By Katie Kerwin McCrimmon
A bill that would make it tougher for parents to skip immunizations passed Colorado’s House today.
Gov. John Hickenlooper stopped short of endorsing the precise language in House Bill 14-1288, but signaled strong support for vaccines.
“I support finding ways to get more kids immunized,” Hickenlooper said during a press conference to unveil the 2014 Kids Count report.
Hickenlooper said myths that vaccinations cause autism are still prevalent among parents even though “every scientific study seems to disprove that.”
His own son got a severe case of whooping cough back in 2003 when he was just four days shy of receiving his second dose to immunize him against the disease that’s also called pertussis. Even getting a diagnosis for his son’s illness was difficult. (Click here to view a public service announcement that then Mayor Hickenlooper recorded in 2009 to support vaccines.)
“It was so rare. Now we see more of it,” said Hickenlooper who wants to reduce vaccine-preventable illnesses.
“We’re looking at every way we can to get more parents (to vaccinate their children) and encourage them to get the full package of immunizations.”
The bill making its way through the legislature tries to close what supporters call a “convenience loophole.” They want to make it harder to skip vaccines than to get them. Under current law, parents can simply sign an exemption form saying they are skipping vaccines for personal or religious reasons. (Click here to read Vaccine supports deploy moms, want immunization grades at schools)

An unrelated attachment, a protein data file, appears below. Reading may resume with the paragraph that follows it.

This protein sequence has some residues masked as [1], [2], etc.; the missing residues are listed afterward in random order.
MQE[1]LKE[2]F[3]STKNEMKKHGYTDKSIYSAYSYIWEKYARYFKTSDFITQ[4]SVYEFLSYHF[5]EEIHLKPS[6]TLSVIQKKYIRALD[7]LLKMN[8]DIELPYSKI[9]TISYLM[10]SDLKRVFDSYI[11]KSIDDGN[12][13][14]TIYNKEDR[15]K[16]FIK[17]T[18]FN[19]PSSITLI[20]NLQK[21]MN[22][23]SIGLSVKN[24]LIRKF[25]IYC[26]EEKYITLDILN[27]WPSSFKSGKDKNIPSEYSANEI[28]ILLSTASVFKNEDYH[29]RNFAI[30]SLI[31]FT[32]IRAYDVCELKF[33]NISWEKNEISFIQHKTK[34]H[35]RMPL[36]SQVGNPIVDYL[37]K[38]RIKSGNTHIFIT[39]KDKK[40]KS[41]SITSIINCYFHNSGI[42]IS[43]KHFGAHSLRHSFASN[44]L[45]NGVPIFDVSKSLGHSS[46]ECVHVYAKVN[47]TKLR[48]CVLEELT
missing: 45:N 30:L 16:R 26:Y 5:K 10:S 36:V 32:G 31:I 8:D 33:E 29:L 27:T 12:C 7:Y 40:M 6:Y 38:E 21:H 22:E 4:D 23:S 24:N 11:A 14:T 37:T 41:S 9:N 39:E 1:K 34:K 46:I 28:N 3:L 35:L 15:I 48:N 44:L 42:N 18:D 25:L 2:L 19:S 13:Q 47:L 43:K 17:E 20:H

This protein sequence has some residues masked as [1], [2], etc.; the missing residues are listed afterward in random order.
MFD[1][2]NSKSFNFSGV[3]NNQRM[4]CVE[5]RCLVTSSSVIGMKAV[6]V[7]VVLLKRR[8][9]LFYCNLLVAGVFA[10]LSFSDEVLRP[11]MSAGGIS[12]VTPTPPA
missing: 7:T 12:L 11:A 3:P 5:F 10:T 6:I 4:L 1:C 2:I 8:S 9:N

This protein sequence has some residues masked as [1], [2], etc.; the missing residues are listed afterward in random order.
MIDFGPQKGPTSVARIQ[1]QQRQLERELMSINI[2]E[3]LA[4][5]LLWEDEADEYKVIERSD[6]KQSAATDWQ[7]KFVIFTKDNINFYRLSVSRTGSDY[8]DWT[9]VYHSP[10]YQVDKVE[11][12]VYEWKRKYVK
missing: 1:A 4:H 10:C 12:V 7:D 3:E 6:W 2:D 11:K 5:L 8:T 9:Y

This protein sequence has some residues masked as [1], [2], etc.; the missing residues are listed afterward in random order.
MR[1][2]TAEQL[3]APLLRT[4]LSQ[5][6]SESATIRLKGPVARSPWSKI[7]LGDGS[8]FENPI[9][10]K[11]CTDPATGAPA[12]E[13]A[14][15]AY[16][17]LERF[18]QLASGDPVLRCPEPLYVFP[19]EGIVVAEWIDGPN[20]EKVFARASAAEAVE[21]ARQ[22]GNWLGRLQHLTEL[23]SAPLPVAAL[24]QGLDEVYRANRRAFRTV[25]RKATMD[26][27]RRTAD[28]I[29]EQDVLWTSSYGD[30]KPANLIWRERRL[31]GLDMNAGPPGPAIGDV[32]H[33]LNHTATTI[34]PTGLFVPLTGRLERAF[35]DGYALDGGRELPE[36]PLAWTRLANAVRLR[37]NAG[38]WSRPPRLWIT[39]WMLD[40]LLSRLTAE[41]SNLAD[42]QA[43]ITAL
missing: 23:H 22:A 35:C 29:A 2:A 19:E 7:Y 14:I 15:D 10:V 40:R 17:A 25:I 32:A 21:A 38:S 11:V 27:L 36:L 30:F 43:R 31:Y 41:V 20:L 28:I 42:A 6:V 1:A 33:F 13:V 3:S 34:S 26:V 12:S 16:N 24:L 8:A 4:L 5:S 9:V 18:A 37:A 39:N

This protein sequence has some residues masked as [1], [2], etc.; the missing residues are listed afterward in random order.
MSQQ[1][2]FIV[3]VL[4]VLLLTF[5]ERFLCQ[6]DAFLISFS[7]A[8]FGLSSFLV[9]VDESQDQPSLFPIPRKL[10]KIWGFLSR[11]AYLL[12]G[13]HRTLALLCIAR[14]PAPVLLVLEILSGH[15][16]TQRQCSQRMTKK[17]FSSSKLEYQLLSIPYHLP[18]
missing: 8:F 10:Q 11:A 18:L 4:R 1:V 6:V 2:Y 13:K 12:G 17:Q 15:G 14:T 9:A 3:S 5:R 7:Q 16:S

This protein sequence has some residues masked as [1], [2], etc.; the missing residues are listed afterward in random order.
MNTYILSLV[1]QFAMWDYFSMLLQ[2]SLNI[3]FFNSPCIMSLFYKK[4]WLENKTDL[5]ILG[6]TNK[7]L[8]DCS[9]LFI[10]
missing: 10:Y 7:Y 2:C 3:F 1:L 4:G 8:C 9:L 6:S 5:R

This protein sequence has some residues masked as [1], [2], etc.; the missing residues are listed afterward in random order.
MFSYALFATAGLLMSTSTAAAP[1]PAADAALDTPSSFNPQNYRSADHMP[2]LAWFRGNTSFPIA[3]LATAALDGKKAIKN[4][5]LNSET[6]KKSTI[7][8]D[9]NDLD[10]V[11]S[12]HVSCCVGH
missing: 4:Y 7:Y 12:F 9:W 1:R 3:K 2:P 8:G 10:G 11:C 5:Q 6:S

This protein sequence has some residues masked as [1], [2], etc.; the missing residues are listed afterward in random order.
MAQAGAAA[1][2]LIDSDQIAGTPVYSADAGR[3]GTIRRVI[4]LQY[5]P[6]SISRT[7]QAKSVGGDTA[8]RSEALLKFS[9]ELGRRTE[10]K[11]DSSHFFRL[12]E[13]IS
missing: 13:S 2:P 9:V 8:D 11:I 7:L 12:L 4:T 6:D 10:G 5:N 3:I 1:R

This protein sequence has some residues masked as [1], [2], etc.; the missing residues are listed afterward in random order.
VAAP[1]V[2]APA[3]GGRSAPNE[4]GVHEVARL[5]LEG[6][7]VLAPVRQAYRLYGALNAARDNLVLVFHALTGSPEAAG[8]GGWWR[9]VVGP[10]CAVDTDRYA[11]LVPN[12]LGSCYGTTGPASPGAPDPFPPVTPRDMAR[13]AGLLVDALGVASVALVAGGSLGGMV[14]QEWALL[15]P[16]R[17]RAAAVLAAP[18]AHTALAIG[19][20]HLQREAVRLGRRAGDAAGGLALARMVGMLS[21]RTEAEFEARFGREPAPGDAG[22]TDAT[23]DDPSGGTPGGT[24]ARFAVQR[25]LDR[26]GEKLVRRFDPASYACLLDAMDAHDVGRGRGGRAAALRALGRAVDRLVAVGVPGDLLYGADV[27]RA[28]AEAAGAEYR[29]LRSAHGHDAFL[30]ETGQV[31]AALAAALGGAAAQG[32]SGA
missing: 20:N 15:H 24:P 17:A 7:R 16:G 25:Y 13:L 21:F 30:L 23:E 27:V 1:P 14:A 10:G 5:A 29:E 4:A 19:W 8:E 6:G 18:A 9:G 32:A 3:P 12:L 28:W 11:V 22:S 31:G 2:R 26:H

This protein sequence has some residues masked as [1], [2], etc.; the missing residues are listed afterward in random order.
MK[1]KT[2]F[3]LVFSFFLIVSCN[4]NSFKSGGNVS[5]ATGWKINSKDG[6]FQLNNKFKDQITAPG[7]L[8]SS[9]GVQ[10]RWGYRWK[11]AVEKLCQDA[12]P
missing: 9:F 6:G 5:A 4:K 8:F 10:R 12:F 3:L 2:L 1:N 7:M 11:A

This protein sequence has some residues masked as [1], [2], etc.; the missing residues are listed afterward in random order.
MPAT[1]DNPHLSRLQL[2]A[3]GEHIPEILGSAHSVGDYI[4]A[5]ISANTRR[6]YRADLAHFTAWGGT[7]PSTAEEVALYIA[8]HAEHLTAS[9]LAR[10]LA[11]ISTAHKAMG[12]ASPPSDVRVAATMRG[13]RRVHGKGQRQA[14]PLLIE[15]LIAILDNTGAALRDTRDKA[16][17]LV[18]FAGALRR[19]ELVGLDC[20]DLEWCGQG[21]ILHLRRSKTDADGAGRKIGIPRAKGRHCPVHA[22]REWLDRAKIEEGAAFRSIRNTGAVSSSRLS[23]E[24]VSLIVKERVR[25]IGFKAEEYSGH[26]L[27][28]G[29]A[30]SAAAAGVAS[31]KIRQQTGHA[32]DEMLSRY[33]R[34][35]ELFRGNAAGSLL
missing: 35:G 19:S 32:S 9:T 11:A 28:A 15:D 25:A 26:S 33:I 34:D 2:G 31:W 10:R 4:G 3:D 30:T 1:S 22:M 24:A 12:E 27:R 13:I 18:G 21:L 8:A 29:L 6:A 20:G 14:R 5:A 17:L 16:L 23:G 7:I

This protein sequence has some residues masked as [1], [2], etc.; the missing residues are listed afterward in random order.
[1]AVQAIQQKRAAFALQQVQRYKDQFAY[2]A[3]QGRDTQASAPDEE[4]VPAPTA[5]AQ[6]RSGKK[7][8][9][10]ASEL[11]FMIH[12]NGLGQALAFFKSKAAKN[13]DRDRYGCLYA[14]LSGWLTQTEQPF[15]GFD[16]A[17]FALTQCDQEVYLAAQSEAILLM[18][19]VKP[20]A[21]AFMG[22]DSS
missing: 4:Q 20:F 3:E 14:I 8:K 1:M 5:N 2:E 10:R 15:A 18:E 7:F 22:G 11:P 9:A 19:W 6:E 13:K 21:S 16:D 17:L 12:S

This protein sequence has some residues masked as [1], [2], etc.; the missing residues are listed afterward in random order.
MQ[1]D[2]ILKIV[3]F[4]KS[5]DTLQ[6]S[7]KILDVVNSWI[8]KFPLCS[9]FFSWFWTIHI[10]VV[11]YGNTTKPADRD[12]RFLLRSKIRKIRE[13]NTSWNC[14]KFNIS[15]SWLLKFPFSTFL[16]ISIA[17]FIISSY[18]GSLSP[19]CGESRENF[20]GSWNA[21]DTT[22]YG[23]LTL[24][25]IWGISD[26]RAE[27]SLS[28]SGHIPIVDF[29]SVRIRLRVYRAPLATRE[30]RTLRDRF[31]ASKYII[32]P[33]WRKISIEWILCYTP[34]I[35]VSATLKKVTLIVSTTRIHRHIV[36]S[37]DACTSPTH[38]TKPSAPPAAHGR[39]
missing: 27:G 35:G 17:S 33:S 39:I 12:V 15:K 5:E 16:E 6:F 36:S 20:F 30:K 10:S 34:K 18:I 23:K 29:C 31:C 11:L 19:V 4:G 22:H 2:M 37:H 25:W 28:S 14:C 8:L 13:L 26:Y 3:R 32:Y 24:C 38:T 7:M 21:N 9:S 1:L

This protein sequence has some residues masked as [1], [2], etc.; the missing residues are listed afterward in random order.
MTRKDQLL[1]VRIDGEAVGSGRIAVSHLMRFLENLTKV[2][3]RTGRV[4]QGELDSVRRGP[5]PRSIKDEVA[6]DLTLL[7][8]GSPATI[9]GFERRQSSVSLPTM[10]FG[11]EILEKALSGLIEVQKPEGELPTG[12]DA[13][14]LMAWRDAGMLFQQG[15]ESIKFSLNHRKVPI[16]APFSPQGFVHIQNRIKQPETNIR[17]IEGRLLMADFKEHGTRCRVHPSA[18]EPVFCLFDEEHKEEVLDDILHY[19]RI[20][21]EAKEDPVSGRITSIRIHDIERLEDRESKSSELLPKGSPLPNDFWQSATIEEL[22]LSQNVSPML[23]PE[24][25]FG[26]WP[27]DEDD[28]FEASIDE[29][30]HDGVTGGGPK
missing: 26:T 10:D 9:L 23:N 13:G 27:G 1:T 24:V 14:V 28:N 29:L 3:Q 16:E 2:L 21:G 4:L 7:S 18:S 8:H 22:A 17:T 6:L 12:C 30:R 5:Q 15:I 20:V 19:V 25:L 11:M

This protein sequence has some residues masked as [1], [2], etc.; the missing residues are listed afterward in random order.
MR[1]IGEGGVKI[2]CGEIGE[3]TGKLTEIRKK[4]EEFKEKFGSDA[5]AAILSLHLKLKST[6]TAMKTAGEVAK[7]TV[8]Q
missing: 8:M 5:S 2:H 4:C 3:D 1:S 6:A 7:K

The new law would require them to get a health provider’s signature or to take an online class proving that they are aware of the dangers of skipping vaccines.
The measure also would require day care centers and schools to report their vaccination rates so parents can know in advance if their facility has a high rate of unvaccinated children.
Opponents who showed up in droves at a House hearing said they are well educated and don’t need the state of Colorado telling them how to handle personal health decisions. Many believe vaccines can be harmful and that federal and state health officials are merely propping up the pharmaceutical industry. They believe House Bill 14-1288 would be a step toward forcing all Coloradans to immunize their children.
The measure passed the House today with 42 lawmakers supporting it and 19 opposing it. Four lawmakers were excused.
It heads next to the Senate.